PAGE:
Risk and Regulation: Research Student Conference 2002

CARR, LSE
September 2002

On 19/20 September, the ESRC Centre for Analysis of Risk and Regulation (CARR) held its first Research Student Conference on the theme of risk and regulation. The conference was part of CARR's outreach programme and was supported by funding from Deutsche Bank. Scholarly interest in this emerging interdisciplinary area was evidenced by a level of international involvement exceeding the expectations of the organisers, Dr Michael Huber (Aon Senior Research Fellow, CARR) and Professor George Gaskell. Some 50 participants from across the UK, Denmark, Germany, France, Italy, Austria, Estonia and the US attended the conference, to hear 24 presentations from students representing 14 different institutions.

CARR Co-Director Bridget Hutter opened the conference by mapping out the intellectual space researchers at the conference were aiming to develop. She considered the different origins of research on risk and regulation and their more recent integration. In the second lecture, Dr Henry Rothstein (ESRC Research Fellow, CARR) outlined contemporary work on risk regulation regimes, drawing together work from across the two fields of risk and regulation.

The substance of the conference comprised the research students' presentations of work in progress. Topics covered in the six sessions included audit regulation and financial markets; airline flight safety, Y2K and the regulation of risk at the Los Alamos National Lab; regulation of IT, telecoms, electricity supply and pharmaceutical, and risks and related issues around new technologies including genetically modified foods.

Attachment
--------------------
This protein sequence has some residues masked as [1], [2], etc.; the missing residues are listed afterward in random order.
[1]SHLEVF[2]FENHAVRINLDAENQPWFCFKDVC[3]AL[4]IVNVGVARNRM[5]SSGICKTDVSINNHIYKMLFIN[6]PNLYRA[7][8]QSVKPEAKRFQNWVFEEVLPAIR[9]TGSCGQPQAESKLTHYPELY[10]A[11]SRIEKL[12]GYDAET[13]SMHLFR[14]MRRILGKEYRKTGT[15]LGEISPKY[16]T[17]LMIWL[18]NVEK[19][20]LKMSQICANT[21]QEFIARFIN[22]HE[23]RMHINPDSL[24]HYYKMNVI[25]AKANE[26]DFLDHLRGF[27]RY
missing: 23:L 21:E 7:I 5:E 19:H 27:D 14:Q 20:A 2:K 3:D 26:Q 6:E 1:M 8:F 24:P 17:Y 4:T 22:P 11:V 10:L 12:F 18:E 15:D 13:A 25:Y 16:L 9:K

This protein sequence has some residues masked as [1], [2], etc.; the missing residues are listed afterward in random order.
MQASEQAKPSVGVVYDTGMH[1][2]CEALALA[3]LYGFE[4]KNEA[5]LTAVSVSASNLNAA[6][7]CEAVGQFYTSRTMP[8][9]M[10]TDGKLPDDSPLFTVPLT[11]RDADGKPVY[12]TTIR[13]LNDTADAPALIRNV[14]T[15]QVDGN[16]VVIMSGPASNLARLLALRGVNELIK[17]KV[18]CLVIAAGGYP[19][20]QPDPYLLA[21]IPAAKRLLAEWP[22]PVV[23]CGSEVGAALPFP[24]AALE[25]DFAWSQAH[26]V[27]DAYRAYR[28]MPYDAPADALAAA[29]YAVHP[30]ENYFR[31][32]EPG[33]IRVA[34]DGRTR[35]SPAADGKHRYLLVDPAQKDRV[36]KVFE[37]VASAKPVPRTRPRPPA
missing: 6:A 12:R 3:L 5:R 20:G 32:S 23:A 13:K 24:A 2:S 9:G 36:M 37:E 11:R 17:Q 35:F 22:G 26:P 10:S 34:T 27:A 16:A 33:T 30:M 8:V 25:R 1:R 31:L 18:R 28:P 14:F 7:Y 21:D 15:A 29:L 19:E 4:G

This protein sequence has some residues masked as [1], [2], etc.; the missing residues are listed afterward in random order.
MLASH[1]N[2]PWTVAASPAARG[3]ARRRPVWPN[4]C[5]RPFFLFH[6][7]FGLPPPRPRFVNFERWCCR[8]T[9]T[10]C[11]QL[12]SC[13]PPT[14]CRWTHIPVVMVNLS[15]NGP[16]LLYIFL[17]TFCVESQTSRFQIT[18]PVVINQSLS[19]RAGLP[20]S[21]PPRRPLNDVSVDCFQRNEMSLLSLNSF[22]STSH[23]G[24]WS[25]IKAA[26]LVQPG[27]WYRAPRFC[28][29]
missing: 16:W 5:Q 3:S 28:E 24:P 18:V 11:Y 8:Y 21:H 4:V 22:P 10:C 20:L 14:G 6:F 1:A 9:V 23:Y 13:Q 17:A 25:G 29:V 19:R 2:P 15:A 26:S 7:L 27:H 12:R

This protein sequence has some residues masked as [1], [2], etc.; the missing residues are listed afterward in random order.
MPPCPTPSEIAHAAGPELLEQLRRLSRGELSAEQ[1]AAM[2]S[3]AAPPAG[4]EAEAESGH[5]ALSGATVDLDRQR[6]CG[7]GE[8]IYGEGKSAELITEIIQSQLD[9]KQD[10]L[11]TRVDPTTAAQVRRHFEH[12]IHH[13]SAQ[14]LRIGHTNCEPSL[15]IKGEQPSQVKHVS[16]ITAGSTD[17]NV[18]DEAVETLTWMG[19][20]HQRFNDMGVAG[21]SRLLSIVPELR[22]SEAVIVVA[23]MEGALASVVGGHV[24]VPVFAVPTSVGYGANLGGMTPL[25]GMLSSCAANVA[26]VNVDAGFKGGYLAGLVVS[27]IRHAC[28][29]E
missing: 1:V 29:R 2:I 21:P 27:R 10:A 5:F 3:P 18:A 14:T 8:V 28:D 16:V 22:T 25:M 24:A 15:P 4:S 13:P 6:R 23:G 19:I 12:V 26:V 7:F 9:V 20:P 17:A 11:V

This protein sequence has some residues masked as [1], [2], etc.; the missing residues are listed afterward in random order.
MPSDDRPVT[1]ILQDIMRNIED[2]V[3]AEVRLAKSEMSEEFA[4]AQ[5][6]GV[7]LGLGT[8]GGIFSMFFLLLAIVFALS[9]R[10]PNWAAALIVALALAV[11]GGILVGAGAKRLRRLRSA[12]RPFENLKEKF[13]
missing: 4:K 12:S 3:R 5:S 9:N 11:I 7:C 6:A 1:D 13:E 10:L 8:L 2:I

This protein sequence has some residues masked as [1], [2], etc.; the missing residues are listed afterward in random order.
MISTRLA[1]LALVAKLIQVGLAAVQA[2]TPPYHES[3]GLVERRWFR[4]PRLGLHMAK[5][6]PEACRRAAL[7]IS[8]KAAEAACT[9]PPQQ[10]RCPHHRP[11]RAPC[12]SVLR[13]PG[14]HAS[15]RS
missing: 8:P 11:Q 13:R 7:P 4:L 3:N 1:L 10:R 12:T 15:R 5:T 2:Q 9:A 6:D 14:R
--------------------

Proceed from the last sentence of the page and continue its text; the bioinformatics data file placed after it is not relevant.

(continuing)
The research highlighted the complexity of the social scientific study of risk and regulation. A notable feature was the heterogeneity of disciplinary backgrounds including sociology, political science, law, psychology and socio-legal studies; of research designs including case studies, experiments and ethnographic approaches, and both qualitative and quantitative data sources including media coverage, documentary and archival sources, public opinion surveys and in-depth interviews. With these resources, the research students brought both conceptual and methodological sophistication to the study of their particular risk/regulation issue. Moreover, the group showed an enthusiasm for engaging in discussion with others working within differing disciplinary frameworks.

The presentations from this new generation of risk and regulation researchers show that the area offers many exciting opportunities for work at the intersection between social sciences and issues of contemporary relevance in the public domain. CARR will hold a Research Student Conference annually and the quality of the work presented at the conference suggests that the field will not only expand, but will do so in safe hands.

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